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Association of Self-Reported Abscess With High-Risk Injection-Related Behaviors Among Young Persons Who Inject Drugs.

  • Author(s): Asher, Alice K
  • Zhong, Yuna
  • Garfein, Richard S
  • Cuevas-Mota, Jazmine
  • Teshale, Eyasu
  • et al.
Abstract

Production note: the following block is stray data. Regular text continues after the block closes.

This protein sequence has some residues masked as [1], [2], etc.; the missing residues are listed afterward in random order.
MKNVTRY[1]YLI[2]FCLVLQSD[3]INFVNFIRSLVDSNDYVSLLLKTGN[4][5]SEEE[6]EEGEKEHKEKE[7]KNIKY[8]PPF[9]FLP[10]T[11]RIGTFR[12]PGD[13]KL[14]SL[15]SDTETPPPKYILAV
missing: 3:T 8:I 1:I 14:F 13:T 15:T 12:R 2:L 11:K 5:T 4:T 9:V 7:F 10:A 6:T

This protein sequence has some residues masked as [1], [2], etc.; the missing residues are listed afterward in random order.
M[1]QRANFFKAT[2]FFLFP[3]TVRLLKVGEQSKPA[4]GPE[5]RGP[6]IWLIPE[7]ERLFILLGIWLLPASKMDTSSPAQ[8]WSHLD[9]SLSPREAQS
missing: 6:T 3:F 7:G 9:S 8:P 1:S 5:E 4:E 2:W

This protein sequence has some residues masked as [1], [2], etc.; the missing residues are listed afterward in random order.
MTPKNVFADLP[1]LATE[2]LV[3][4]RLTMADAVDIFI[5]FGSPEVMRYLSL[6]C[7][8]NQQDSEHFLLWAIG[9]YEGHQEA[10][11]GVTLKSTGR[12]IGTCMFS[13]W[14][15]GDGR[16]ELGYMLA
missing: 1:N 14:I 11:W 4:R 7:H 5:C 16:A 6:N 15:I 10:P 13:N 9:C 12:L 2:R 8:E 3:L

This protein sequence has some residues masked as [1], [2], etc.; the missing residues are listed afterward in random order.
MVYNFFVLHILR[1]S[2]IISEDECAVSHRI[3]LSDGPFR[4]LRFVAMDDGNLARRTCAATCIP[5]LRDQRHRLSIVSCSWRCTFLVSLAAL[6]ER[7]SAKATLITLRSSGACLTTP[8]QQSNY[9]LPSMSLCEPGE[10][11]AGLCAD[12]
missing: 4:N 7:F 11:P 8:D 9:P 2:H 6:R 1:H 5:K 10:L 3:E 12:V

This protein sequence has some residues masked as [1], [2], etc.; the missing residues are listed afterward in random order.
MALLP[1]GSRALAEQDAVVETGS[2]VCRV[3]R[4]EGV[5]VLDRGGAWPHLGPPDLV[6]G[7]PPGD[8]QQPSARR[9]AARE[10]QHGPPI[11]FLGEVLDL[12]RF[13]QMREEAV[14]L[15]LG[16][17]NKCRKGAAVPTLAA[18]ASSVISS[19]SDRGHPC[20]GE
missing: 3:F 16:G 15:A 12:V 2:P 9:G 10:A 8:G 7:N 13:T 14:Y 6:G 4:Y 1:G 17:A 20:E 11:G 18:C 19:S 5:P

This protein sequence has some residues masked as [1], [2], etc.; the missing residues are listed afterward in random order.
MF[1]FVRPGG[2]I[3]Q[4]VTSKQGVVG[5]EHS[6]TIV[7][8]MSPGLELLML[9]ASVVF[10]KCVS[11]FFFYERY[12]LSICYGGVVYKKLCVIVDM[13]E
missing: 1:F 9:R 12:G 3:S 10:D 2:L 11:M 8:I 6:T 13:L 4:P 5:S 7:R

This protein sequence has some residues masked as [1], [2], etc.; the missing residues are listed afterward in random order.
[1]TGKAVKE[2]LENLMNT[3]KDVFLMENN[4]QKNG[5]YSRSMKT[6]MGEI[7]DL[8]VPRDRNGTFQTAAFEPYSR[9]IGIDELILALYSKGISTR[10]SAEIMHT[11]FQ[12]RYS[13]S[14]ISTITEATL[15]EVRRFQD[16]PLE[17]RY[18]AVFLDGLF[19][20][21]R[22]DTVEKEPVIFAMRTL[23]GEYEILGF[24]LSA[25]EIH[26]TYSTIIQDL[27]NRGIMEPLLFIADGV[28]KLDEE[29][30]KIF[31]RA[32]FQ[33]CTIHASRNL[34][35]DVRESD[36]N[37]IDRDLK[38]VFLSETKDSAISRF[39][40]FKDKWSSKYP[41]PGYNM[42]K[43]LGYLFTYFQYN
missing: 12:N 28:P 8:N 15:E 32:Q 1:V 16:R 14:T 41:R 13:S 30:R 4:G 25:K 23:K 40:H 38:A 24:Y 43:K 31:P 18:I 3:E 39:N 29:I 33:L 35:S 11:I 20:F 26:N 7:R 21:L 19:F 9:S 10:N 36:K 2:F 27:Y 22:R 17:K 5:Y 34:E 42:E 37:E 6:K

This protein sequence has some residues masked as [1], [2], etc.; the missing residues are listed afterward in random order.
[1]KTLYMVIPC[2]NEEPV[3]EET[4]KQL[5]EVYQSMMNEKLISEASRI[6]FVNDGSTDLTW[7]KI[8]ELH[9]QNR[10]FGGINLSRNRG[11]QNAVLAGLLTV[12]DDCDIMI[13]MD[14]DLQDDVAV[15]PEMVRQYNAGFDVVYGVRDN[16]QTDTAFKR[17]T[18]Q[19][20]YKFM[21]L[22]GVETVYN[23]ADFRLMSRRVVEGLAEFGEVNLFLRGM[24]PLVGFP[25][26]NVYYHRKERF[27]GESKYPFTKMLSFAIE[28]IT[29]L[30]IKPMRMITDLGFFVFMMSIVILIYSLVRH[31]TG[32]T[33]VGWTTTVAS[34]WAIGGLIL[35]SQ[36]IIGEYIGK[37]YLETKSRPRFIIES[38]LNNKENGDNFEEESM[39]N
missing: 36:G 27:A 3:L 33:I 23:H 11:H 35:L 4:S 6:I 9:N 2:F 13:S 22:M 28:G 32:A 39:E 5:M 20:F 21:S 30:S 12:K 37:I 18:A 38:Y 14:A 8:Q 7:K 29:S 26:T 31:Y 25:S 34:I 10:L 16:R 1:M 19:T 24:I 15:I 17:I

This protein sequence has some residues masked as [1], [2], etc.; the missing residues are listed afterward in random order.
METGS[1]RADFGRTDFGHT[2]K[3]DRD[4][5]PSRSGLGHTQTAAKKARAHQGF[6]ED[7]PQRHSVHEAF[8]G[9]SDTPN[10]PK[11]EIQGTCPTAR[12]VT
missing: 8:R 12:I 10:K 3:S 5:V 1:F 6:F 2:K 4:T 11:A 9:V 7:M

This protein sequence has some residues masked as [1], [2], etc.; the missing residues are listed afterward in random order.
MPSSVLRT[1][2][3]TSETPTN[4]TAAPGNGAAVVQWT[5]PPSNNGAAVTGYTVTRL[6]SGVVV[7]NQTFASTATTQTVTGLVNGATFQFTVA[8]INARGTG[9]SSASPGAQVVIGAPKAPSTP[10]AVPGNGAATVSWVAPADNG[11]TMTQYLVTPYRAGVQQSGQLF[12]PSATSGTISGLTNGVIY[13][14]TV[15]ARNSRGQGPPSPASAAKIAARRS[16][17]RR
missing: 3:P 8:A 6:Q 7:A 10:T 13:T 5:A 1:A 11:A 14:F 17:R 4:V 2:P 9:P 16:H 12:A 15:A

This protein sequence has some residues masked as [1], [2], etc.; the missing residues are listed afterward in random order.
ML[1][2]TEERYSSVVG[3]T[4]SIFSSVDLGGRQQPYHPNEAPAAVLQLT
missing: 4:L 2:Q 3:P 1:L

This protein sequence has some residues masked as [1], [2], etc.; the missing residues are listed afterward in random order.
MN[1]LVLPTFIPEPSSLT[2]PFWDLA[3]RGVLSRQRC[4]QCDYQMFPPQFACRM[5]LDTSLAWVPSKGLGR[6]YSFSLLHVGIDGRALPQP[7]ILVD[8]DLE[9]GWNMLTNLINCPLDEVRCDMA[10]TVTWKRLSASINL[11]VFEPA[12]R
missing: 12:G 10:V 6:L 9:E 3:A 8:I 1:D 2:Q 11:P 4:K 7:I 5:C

Abscess is a common source of morbidity for people who inject drugs. We used data from the Study to Assess Hepatitis C Risk to measure prevalence of abscess and identify factors associated with the history of abscess. Of 541 participants, 388 (72%) were male and 149 (28%) were female. Almost half (n = 258, 48%) reported ever having an abscess. Persons who inject drugs with an abscess history were significantly more likely to have more injection partners (p = .01), inject heroin daily (p < .05), and share cookers (p = .001) and less likely to report using new syringes with each injection (p = .02). Most reported self-treating their last abscess and increasing drug use when having an abscess. High-risk injection-related activity was associated not only with infections such as HIV and hepatitis C virus but also with abscess. Nurses should screen patients presenting with abscess for high-risk practices and provide prevention education.

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